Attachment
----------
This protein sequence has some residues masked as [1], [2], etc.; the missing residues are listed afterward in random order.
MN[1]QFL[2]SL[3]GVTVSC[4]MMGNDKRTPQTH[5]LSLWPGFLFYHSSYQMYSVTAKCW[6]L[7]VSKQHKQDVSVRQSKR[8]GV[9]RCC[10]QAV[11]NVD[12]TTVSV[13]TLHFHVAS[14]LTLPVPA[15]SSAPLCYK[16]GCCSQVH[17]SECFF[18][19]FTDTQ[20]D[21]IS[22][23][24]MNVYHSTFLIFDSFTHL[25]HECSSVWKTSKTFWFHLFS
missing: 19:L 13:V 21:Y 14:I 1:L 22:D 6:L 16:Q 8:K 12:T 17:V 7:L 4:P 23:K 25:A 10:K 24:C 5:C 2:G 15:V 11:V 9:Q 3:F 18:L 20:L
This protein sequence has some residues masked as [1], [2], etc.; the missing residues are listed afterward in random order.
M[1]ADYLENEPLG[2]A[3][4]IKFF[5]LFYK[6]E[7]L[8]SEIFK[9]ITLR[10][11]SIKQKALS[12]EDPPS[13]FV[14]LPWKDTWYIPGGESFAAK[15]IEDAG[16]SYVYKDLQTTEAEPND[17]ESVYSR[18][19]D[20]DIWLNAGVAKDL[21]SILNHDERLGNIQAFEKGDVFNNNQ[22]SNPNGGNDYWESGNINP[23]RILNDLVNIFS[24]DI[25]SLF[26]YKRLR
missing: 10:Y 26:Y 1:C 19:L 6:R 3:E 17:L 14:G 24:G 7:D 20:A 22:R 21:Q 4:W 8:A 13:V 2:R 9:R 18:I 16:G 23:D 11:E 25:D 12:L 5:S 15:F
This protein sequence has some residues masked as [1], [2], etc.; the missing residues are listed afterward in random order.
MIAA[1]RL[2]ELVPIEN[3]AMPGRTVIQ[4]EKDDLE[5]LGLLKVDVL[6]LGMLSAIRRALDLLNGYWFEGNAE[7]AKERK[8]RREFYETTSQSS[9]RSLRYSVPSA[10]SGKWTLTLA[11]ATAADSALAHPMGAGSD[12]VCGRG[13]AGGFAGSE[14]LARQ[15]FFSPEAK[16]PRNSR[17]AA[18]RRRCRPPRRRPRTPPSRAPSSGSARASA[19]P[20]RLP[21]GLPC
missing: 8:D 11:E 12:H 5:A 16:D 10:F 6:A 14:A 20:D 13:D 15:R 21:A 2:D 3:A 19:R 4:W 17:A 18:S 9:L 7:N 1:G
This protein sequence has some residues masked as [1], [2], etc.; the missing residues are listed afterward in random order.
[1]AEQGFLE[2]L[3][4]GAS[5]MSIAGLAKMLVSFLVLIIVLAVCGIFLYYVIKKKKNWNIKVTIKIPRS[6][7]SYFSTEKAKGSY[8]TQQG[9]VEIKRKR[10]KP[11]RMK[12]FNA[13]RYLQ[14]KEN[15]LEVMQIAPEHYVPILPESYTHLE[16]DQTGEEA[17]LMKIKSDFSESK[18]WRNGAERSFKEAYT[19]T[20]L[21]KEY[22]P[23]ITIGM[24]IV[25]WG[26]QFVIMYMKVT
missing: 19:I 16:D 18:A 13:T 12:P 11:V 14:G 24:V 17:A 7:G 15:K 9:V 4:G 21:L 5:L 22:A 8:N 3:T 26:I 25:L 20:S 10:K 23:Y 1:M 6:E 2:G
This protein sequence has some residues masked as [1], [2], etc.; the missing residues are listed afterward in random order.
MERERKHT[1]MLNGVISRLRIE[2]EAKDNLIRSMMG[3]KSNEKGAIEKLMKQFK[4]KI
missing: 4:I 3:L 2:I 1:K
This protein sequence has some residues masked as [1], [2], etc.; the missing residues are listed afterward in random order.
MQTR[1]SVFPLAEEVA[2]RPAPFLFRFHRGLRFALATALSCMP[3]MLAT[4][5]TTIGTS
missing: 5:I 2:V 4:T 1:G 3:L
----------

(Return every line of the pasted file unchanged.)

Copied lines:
This protein sequence has some residues masked as [1], [2], etc.; the missing residues are listed afterward in random order.
MN[1]QFL[2]SL[3]GVTVSC[4]MMGNDKRTPQTH[5]LSLWPGFLFYHSSYQMYSVTAKCW[6]L[7]VSKQHKQDVSVRQSKR[8]GV[9]RCC[10]QAV[11]NVD[12]TTVSV[13]TLHFHVAS[14]LTLPVPA[15]SSAPLCYK[16]GCCSQVH[17]SECFF[18][19]FTDTQ[20]D[21]IS[22][23][24]MNVYHSTFLIFDSFTHL[25]HECSSVWKTSKTFWFHLFS
missing: 19:L 13:V 21:Y 14:I 1:L 22:D 6:L 16:Q 8:K 12:T 17:V 7:L 4:P 23:K 25:A 10:K 24:C 5:C 2:G 15:V 11:V 9:Q 3:F 18:L 20:L
This protein sequence has some residues masked as [1], [2], etc.; the missing residues are listed afterward in random order.
M[1]ADYLENEPLG[2]A[3][4]IKFF[5]LFYK[6]E[7]L[8]SEIFK[9]ITLR[10][11]SIKQKALS[12]EDPPS[13]FV[14]LPWKDTWYIPGGESFAAK[15]IEDAG[16]SYVYKDLQTTEAEPND[17]ESVYSR[18][19]D[20]DIWLNAGVAKDL[21]SILNHDERLGNIQAFEKGDVFNNNQ[22]SNPNGGNDYWESGNINP[23]RILNDLVNIFS[24]DI[25]SLF[26]YKRLR
missing: 10:Y 26:Y 1:C 19:L 6:R 3:E 17:L 14:G 24:G 7:D 20:A 22:R 21:Q 4:W 8:A 13:V 2:R 9:R 18:I 16:G 23:D 11:E 25:D 12:L 5:S 15:F
This protein sequence has some residues masked as [1], [2], etc.; the missing residues are listed afterward in random order.
MIAA[1]RL[2]ELVPIEN[3]AMPGRTVIQ[4]EKDDLE[5]LGLLKVDVL[6]LGMLSAIRRALDLLNGYWFEGNAE[7]AKERK[8]RREFYETTSQSS[9]RSLRYSVPSA[10]SGKWTLTLA[11]ATAADSALAHPMGAGSD[12]VCGRG[13]AGGFAGSE[14]LARQ[15]FFSPEAK[16]PRNSR[17]AA[18]RRRCRPPRRRPRTPPSRAPSSGSARASA[19]P[20]RLP[21]GLPC
missing: 8:D 11:E 12:H 5:A 16:D 10:F 6:A 14:A 20:D 13:D 15:R 21:A 2:D 3:A 19:R 4:W 17:A 18:S 9:L 7:N 1:G
This protein sequence has some residues masked as [1], [2], etc.; the missing residues are listed afterward in random order.
[1]AEQGFLE[2]L[3][4]GAS[5]MSIAGLAKMLVSFLVLIIVLAVCGIFLYYVIKKKKNWNIKVTIKIPRS[6][7]SYFSTEKAKGSY[8]TQQG[9]VEIKRKR[10]KP[11]RMK[12]FNA[13]RYLQ[14]KEN[15]LEVMQIAPEHYVPILPESYTHLE[16]DQTGEEA[17]LMKIKSDFSESK[18]WRNGAERSFKEAYT[19]T[20]L[21]KEY[22]P[23]ITIGM[24]IV[25]WG[26]QFVIMYMKVT
missing: 19:I 16:D 18:A 13:T 12:P 11:V 14:G 24:V 17:A 7:G 15:K 9:V 4:G 21:L 5:L 22:A 8:N 3:T 26:I 25:L 20:S 10:K 23:Y 1:M 6:E 2:G
This protein sequence has some residues masked as [1], [2], etc.; the missing residues are listed afterward in random order.
MERERKHT[1]MLNGVISRLRIE[2]EAKDNLIRSMMG[3]KSNEKGAIEKLMKQFK[4]KI
missing: 4:I 3:L 2:I 1:K
This protein sequence has some residues masked as [1], [2], etc.; the missing residues are listed afterward in random order.
MQTR[1]SVFPLAEEVA[2]RPAPFLFRFHRGLRFALATALSCMP[3]MLAT[4][5]TTIGTS
missing: 5:I 2:V 4:T 1:G 3:L